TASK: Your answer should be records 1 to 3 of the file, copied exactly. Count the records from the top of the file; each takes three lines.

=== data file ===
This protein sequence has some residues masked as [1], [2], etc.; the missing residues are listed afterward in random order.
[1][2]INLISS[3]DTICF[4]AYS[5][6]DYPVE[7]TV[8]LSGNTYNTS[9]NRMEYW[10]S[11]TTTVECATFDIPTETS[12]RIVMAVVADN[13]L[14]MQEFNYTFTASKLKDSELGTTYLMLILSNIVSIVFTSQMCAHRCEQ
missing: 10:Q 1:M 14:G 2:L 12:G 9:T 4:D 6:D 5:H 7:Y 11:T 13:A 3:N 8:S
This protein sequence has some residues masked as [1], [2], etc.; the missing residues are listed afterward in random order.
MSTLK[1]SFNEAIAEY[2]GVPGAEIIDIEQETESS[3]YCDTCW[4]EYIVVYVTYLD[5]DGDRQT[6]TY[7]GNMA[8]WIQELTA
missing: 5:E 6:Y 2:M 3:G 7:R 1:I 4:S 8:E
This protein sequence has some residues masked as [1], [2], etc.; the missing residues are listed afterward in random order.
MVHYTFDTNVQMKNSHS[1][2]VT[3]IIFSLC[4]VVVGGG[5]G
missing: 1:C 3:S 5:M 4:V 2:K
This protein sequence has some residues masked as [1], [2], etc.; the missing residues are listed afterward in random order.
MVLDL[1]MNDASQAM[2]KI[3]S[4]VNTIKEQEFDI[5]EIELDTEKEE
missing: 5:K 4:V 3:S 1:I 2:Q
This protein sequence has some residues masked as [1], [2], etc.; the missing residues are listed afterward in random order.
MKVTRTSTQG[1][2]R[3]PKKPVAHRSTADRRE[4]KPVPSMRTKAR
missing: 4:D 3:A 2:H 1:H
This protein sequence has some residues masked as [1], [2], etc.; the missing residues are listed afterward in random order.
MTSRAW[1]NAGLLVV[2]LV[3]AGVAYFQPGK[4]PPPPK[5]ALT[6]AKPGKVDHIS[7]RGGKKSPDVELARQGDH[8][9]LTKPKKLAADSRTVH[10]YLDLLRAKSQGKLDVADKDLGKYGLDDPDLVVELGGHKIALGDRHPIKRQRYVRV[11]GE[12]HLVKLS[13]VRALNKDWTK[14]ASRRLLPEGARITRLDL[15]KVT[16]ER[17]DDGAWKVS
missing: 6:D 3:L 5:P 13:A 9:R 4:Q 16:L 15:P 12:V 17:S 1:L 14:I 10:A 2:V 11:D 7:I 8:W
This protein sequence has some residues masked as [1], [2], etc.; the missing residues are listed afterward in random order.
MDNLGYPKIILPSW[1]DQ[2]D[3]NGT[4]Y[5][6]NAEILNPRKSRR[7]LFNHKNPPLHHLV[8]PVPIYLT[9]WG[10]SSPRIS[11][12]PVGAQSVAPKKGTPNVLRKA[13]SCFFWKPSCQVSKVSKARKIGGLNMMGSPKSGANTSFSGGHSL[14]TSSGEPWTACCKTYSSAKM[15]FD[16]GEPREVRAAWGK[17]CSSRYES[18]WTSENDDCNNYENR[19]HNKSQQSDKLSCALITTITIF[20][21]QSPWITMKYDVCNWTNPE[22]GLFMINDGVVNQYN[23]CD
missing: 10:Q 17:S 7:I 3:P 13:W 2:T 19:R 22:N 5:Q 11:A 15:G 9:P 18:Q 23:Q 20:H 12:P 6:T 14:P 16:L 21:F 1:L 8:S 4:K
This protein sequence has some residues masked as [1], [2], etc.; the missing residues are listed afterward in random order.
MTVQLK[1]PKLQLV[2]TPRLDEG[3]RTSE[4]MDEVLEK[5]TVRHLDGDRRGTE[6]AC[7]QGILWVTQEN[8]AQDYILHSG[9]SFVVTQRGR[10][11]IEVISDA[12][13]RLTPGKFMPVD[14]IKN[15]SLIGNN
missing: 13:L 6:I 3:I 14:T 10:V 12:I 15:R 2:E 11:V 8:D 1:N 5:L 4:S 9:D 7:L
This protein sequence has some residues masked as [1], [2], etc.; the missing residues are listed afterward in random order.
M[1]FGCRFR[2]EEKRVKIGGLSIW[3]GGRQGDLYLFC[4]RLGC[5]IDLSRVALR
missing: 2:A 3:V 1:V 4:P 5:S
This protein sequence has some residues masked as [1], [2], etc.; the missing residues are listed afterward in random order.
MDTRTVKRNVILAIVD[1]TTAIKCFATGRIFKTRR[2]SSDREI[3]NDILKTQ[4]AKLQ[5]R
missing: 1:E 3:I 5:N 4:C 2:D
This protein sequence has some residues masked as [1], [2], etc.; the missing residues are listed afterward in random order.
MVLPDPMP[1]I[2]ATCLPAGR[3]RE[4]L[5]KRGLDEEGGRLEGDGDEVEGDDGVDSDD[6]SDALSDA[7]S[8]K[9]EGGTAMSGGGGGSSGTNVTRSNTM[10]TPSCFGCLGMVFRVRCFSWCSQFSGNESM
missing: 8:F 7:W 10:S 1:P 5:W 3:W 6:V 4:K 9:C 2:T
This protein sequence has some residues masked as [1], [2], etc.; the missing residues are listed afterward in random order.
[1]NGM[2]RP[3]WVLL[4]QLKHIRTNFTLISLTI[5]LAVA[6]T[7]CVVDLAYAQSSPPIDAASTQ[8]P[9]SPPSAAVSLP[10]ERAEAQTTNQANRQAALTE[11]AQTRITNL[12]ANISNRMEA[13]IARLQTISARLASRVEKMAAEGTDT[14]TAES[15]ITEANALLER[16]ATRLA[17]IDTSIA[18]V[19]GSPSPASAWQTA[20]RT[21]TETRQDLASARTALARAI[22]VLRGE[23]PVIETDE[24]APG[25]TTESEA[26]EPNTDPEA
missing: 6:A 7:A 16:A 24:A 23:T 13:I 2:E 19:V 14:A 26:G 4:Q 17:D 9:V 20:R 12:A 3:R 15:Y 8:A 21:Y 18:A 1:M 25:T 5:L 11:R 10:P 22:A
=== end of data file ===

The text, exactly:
This protein sequence has some residues masked as [1], [2], etc.; the missing residues are listed afterward in random order.
[1][2]INLISS[3]DTICF[4]AYS[5][6]DYPVE[7]TV[8]LSGNTYNTS[9]NRMEYW[10]S[11]TTTVECATFDIPTETS[12]RIVMAVVADN[13]L[14]MQEFNYTFTASKLKDSELGTTYLMLILSNIVSIVFTSQMCAHRCEQ
missing: 10:Q 1:M 14:G 2:L 12:G 9:T 4:D 6:D 5:H 7:Y 11:T 13:A 3:N 8:S
This protein sequence has some residues masked as [1], [2], etc.; the missing residues are listed afterward in random order.
MSTLK[1]SFNEAIAEY[2]GVPGAEIIDIEQETESS[3]YCDTCW[4]EYIVVYVTYLD[5]DGDRQT[6]TY[7]GNMA[8]WIQELTA
missing: 5:E 6:Y 2:M 3:G 7:R 1:I 4:S 8:E
This protein sequence has some residues masked as [1], [2], etc.; the missing residues are listed afterward in random order.
MVHYTFDTNVQMKNSHS[1][2]VT[3]IIFSLC[4]VVVGGG[5]G
missing: 1:C 3:S 5:M 4:V 2:K